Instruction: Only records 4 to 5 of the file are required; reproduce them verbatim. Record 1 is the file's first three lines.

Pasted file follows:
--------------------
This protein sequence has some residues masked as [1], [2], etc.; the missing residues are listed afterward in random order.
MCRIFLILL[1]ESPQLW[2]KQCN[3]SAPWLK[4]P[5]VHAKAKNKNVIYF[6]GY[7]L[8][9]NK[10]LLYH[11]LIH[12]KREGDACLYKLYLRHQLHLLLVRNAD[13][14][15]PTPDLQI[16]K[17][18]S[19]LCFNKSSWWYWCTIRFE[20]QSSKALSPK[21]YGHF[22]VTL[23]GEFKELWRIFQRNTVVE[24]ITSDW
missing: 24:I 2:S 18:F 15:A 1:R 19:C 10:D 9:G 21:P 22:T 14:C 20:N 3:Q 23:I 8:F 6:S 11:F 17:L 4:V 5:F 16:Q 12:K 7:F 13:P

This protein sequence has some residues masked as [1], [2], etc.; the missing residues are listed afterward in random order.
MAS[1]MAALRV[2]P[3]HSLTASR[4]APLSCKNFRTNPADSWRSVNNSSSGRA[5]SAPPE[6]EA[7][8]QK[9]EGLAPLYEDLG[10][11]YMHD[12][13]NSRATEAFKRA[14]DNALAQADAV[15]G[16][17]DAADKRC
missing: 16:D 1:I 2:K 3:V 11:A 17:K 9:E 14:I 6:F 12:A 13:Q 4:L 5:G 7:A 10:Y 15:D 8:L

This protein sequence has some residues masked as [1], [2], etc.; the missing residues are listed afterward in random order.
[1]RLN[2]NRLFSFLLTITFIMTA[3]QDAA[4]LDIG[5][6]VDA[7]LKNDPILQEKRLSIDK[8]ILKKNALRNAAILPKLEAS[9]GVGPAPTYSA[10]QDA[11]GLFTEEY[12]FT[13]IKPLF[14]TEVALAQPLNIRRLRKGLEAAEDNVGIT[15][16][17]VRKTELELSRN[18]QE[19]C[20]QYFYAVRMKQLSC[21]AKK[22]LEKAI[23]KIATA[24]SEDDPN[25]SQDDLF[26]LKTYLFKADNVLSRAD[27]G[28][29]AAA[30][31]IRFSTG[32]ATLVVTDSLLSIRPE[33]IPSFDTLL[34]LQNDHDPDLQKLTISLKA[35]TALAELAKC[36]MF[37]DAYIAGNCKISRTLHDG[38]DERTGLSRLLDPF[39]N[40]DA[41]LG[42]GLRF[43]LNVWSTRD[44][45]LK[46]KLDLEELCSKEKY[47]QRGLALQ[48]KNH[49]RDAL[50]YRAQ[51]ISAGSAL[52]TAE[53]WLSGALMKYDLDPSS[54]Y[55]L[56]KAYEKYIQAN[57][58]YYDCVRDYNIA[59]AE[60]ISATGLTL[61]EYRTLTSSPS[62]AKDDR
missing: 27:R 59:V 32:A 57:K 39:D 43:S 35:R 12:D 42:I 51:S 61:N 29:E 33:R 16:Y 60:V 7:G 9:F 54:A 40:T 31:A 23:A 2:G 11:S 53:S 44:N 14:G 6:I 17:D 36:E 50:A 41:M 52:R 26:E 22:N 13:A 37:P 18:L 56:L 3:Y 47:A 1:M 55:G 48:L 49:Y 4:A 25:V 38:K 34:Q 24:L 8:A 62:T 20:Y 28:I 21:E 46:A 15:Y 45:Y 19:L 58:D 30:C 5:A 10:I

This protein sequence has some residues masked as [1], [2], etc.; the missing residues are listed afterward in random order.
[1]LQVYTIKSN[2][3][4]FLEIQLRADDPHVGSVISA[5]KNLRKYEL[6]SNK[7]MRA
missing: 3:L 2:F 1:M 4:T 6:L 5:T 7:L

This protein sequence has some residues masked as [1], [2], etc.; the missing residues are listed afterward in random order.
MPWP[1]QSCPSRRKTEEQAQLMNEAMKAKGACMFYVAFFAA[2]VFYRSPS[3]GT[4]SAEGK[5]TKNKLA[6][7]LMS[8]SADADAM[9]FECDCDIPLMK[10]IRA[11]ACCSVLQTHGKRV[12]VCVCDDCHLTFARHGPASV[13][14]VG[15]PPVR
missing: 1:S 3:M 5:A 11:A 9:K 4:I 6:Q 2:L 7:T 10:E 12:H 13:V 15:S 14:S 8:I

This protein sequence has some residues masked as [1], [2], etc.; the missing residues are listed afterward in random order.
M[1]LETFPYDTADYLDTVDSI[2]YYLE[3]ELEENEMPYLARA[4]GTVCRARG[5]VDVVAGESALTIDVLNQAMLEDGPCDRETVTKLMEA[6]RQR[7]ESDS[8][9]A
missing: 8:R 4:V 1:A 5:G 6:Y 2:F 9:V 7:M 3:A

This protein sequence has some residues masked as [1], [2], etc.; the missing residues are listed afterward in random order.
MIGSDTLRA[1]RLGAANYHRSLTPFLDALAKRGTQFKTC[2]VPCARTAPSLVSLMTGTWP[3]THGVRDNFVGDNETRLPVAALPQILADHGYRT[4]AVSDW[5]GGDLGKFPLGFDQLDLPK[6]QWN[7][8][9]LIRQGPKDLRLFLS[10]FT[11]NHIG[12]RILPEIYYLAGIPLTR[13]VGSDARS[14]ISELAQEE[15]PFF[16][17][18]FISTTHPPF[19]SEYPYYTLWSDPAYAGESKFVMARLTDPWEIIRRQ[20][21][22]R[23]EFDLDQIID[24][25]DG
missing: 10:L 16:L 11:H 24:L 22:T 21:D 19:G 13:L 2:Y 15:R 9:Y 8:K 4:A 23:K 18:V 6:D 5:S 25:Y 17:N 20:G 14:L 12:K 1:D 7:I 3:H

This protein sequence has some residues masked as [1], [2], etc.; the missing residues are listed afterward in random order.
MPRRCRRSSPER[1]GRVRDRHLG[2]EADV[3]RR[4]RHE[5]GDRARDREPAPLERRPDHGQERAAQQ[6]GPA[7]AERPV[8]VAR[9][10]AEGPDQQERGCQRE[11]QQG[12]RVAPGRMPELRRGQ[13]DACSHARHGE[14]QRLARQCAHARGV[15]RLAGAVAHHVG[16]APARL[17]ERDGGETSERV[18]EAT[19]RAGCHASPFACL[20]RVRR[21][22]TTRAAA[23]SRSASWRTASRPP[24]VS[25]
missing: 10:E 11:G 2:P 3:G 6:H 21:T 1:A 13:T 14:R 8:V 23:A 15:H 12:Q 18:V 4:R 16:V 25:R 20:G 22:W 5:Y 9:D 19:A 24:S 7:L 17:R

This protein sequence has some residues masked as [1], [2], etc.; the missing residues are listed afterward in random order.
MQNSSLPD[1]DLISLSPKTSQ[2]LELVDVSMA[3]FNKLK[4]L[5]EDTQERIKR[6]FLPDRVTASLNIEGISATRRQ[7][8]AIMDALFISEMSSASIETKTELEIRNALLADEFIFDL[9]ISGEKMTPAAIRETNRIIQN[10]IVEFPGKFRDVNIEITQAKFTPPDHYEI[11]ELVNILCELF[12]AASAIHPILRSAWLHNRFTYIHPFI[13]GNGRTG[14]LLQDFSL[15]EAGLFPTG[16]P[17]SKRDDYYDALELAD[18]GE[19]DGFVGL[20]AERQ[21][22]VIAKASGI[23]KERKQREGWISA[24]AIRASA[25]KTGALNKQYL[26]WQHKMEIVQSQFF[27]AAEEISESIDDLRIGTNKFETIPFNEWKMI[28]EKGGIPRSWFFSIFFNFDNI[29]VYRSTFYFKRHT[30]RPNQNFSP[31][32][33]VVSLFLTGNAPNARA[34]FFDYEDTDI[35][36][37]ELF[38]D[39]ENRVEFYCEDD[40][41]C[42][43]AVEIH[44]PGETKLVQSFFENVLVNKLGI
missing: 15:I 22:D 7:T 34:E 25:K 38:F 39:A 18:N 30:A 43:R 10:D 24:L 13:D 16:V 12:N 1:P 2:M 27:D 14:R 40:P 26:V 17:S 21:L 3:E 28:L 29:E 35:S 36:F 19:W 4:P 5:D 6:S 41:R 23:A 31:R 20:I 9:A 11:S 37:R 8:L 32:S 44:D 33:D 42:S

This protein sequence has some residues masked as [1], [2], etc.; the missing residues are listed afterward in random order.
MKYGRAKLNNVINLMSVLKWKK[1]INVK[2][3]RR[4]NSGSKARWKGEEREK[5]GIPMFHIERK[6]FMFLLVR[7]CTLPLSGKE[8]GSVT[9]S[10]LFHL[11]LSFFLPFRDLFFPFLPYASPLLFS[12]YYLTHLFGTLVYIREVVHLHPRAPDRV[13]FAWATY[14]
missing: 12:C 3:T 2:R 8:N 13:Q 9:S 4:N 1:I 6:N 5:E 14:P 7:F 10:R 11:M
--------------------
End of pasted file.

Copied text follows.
This protein sequence has some residues masked as [1], [2], etc.; the missing residues are listed afterward in random order.
[1]LQVYTIKSN[2][3][4]FLEIQLRADDPHVGSVISA[5]KNLRKYEL[6]SNK[7]MRA
missing: 3:L 2:F 1:M 4:T 6:L 5:T 7:L

This protein sequence has some residues masked as [1], [2], etc.; the missing residues are listed afterward in random order.
MPWP[1]QSCPSRRKTEEQAQLMNEAMKAKGACMFYVAFFAA[2]VFYRSPS[3]GT[4]SAEGK[5]TKNKLA[6][7]LMS[8]SADADAM[9]FECDCDIPLMK[10]IRA[11]ACCSVLQTHGKRV[12]VCVCDDCHLTFARHGPASV[13][14]VG[15]PPVR
missing: 1:S 3:M 5:A 11:A 9:K 4:I 6:Q 2:L 7:T 10:E 12:H 13:V 15:S 14:S 8:I